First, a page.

The challenge of relating electroacoustic measurement data to hearing instrument user requirements and preferences has long been considered both attractive and daunting. In spite of extensive and diligent efforts by standards organizations to tackle this problem, many fundamental properties of speech and ambient sounds are not well represented in the commonly applied measurement techniques. The problem seems particularly pertinent to digital hearing instruments.1

Attempts to capture the brief temporal dynamic properties of speech through hearing instruments have been reported over the years2, but these important elements have remained generally elusive. A relatively new software program (Tempus 3D) developed by Frye Electronics provides a tool for the analysis and portrayal of such acoustical signals. Based on a type of proprietary wavelet analysis, the 3D program allows precise measures of magnitude, time and frequency in brief time segments.3 Examples of the use of this software for characterizing digital hearing instruments were provided in a recent Hearing Review article.1

Wavelet transforms are well suited for time-frequency analysis, and one of their particularly attractive features is an arguably superior representation of time detail4-7 over the more familiar Fast Fourier Transform (FFT) or Short-Time Fourier Transform (STFT) approaches. This is particularly the case for “non-stationary” types of signals, such as the rapidly changing elements of speech consonants. Furthermore, in the analysis of the spectral energy of speech, the surprisingly high magnitude of high frequency brief transients may be better revealed by the Tempus 3D method3 than by other mathematical measurement strategies.

This paper will describe some uses of this software program in a private practice clinical setting to look for spectral correlates that might relate to perceptual experience as reported by hearing instrument users. For some of the data illustrated below, in-situ hearing aid outputs were collected by means of a standard clinical probe microphone (Frye Electronics FP-40) system. In another instance, the output of a hearing aid system was recorded through a 2cc coupler. Together they provide a few selected illustrations of how the time, frequency and magnitude properties of real speech elements—processed through hearing aids—can be examined in considerable detail with relatively simple procedures.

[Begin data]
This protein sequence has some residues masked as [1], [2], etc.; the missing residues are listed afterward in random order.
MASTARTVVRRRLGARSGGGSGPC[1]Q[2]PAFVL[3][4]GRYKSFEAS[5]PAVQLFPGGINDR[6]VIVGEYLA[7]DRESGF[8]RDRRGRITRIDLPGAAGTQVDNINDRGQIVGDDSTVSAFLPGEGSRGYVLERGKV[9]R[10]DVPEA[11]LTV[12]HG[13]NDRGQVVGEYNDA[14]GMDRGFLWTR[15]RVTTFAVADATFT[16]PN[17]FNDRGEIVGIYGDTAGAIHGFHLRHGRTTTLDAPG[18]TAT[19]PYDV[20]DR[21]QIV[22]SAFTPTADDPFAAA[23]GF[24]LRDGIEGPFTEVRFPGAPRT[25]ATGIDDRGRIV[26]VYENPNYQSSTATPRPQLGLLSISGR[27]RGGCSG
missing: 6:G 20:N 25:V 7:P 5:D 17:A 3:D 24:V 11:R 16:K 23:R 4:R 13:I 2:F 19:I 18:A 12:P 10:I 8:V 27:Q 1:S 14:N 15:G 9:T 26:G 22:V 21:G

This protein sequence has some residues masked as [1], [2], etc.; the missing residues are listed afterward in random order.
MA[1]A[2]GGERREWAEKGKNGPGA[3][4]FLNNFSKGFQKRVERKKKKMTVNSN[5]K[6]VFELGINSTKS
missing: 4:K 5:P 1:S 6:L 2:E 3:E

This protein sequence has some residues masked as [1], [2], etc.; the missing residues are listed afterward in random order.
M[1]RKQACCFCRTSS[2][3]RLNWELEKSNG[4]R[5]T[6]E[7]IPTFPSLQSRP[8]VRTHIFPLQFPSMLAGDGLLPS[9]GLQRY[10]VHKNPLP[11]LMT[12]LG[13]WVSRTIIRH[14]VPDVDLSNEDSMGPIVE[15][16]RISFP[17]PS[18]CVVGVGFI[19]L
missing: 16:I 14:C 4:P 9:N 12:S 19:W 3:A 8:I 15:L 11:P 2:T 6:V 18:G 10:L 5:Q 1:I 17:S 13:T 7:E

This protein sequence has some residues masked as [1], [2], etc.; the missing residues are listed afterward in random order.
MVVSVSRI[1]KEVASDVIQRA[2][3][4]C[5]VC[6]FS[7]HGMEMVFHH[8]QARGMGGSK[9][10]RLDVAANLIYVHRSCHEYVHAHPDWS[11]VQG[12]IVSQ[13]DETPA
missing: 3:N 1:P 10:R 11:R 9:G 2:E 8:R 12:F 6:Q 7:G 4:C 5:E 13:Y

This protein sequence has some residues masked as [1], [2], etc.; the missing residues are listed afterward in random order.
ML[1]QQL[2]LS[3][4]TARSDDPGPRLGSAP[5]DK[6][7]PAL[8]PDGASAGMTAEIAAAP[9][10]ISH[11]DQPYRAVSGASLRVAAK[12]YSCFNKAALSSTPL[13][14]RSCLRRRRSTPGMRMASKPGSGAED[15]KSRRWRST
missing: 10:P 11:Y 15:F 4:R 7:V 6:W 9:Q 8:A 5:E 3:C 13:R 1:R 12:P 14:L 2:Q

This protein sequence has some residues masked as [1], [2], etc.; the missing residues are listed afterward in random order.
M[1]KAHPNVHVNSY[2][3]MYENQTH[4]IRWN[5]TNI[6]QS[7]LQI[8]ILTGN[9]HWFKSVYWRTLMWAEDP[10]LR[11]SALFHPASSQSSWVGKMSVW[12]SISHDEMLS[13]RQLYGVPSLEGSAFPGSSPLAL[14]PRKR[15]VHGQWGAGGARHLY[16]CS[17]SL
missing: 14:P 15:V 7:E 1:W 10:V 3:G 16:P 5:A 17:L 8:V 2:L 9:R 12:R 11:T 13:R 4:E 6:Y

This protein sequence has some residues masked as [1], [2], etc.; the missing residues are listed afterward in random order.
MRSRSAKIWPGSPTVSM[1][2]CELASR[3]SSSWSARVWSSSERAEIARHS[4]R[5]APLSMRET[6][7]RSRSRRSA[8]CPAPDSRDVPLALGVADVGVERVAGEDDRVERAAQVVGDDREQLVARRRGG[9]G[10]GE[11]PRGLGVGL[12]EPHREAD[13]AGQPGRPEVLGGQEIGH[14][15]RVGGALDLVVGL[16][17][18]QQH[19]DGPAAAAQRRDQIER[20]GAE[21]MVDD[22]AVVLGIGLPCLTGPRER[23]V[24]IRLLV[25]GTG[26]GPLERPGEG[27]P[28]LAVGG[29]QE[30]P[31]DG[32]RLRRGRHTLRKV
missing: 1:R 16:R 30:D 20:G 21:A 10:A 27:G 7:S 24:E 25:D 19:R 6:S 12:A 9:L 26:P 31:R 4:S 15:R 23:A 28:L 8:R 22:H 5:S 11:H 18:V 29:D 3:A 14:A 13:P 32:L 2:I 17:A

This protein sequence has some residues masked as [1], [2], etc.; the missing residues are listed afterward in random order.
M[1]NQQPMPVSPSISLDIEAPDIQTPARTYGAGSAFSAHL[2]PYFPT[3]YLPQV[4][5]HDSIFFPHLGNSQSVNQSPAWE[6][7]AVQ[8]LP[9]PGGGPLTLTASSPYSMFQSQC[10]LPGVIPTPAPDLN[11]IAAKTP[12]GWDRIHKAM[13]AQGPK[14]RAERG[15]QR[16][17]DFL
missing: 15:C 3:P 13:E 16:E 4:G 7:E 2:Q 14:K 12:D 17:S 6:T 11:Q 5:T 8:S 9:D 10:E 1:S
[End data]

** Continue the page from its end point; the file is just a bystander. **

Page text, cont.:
A variety of acoustical signals were routed to the audio input of the computer used for programming hearing instruments in the clinic. For the segments reported here, inputs consisted of both pre-recorded speech in quiet and noisy conditions. Levels and acoustical circumstances were controlled to make useful comparisons of several conditions for digital and analog hearing instruments. The data were first digitized and then converted to “.wav” files for subsequent playback and analysis.

Distortion due to Low Battery Voltage
A customer presented with a complaint about audible distortions in his programmable analog hearing instrument. The user reported that it was particularly noticeable on /s/ sounds and high frequency transients. The probe microphone assembly’s monitor allowed the clinician to hear the distortion. Tempus 3-D data was obtained for a compact disc recording of speech discrimination materials (Speech Audiometry Materials produced by Brigham Young Univ. Hearing and Speech Laboratory) with the carrier phrase “Point to ____.” The test material was played from a speaker located one meter from the listener’s head. Digital recordings were made from the output of the probe microphone with the tip of the calibrate tube located 5 mm medial to the interior of the hearing instrument in the client’s ear.

figure 1
Fig. 1. Frequency/magnitude portrayal from the Tempus 3D program of the recording “Point to School” in a hearing instrument with audible distortion. Time (ms) is located along the horizontal x-axis, frequency (Hz) is located along the vertical y-axis, and magnitude is given as a color with a range of 50 dB represented from violet (strongest sounds) to dark blue (weakest sounds). The red band of energy that essentially persists across the entire 120 milliseconds contains a large part of the /s/ sound of interest. Note that the frequency of that band of greatest intensity is between 3 and 4 kHz. The vertical black line in the figure is taken at 27 milliseconds into the data. A band of yellow colored energy can be seen around 500 Hz.